The Cell Sell

Mobile advertising — expected to rise tenfold by 2011, to $14 billion — is getting more and more creative.

The Cell Sell
Michael Chang | photograph by Jason Madara Michael Chang | photograph by Jason Madara

The Connector
Maria Mandel
Executive Director of Digital Innovation
New York, New York


Maria Mandel, 32, is the point
person for emerging platforms
at the interactive division of
the global ad agency Ogilvy.

“The best mobile campaigns take advantage of the personal and interactive nature of the device. Ideally, you want the mobile consumer to be in control of the experience. For DHL, we did a Tetris-style game where the boxes were labeled with DHL. Ten percent of users forwarded the game to their friends — unheard of in traditional
ad landscapes. For Motorola, we allowed travelers at the Hong Kong airport to upload good-bye messages to Motorola-sponsored digital displays throughout the airport. When we talked to users afterward, some took offense that we were calling the campaign ‘advertising.’ They said it was an ‘experience.'”

The Opportunist
Cyriac Roeding
Executive Vice President
CBS Mobile
Los Angeles, California


Cyriac Roeding, 35, runs CBS’s wireless business, which tallied more than 75 million page views for its news, sports, and entertainment content in the fourth quarter of 2007, triple one year earlier.

“Mobile is the only media you carry with you 18 hours a day — every moment that you’re not sleeping. People use the mobile Web differently from their computers: The display is small, you’re often doing something else, too, and you typically have little time. But that creates opportunities. We recently teamed up with Loopt, a social-mapping service, to deliver the first location-based mobile ads in the United States and Europe. You’re walking down the street checking sports scores on CBS on your BlackBerry and get a banner ad: ‘Getting Hungry? Pizza is $5 off around the corner.’ Mobile video has mainstream potential. We’re already doing mini versions of Letterman, CSI, and Survivor.”

The World Shrinker
Mike Baker
Vice President
Nokia Interactive
Boston, Massachusetts


Mike Baker, 44, joined the global
leader in handsets after it acquired his
mobile ad network, Enpocket, last fall.
In February, he launched the Nokia Media Network
, which offers ad space on more than 70 mobile sites, including AccuWeather, Discovery, Hearst, and Reuters, to reach more than 100 million users.

“The challenge with global advertising
is that attitudes toward mobile ads vary widely. In the United States, Japan, and the U.K., consumers see ads everywhere, so they aren’t surprised to see them on their mobile phones. But in other places, such as Finland, mobile ads have to offer services or additional information to
get users’ attention. Luckily, the highest growth markets, including China, India, Russia, and Brazil, are eager for mobile advertising because it makes their mobile experience more sophisticated and compelling. We are adopting a uniform ad unit on the mobile Web that can be deployed worldwide simultaneously rather than the more customary practice of rolling out one region at a time. The potential here is 10 billion euros over the next five years.”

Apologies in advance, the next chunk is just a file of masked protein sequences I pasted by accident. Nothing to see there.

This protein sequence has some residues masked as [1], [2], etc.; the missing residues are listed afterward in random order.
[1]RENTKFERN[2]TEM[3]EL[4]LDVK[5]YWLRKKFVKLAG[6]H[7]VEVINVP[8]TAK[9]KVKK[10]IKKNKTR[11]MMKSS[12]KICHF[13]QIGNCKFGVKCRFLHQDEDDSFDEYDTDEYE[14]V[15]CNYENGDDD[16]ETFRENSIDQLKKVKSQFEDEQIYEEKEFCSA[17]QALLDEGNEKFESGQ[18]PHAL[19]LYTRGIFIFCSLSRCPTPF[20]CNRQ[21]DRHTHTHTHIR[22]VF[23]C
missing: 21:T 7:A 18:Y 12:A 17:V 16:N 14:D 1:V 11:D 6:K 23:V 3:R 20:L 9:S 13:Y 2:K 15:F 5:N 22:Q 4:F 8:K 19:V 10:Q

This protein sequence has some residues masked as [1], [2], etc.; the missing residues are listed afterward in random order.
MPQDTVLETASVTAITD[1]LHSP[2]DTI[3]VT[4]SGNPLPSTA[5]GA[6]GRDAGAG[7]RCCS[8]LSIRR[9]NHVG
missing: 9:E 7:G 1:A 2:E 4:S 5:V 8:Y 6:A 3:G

Game Boy
Michael Chang
San Francisco, California


Michael Chang, 34, heads Greystripe, a startup that provides free games for mobile phones in exchange
for viewing ads. It’s currently attracting 250,000 downloads a day, a tenfold increase from a year ago.

“The biggest problem in mobile is distribution. If a company wants to get a piece of content to a user, there’s basically no getting around the carrier. Advertising is an end run around the carrier to achieve wide distribution.

We have relationships with 95 different game publishers and offer more than 900 games. With each game, consumers see three full-screen ads, two before play and one after. The full-screen format is attractive for branding — Coca-Cola
, Nintendo, and Progressive are some of our advertisers. Most mobile platforms don’t offer full screen. The ads can be interactive, too, so users can click on pop-up menus, call advertisers directly, or click on a survey. If done right, mobile ads can be as entertaining as the game itself.”


The Toe Dipper
Stacy Doren
Director of Customer Marketing
Signature by Levi Strauss & Co.
San Francisco, California

Stacy Doren, 35, oversaw the Signature brand’s venture into mobile advertising when it became one of the first companies to sign on to Virgin Mobile’s Sugar Mama,
an ad-supported cell-phone service in which consumers earn free minutes by watching advertisements.

“Last year, Virgin approached us to sponsor some content on its Sugar Mama service. Instead of just pushing ads at users, we had the chance to draw people in with a ‘pull model.’ Consumers had to answer questions after watching an ad, so we knew they were engaging with our brand. And I loved that we could reward them with free phone minutes. Ultimately, we decided this type of mobile advertising was a better fit for a younger target market than ours. Signature is more for ‘gatekeeper moms,’ who share a phone with their kids to keep them occupied in the car. Mobile advertising will eventually catch up to those moms, but not yet.”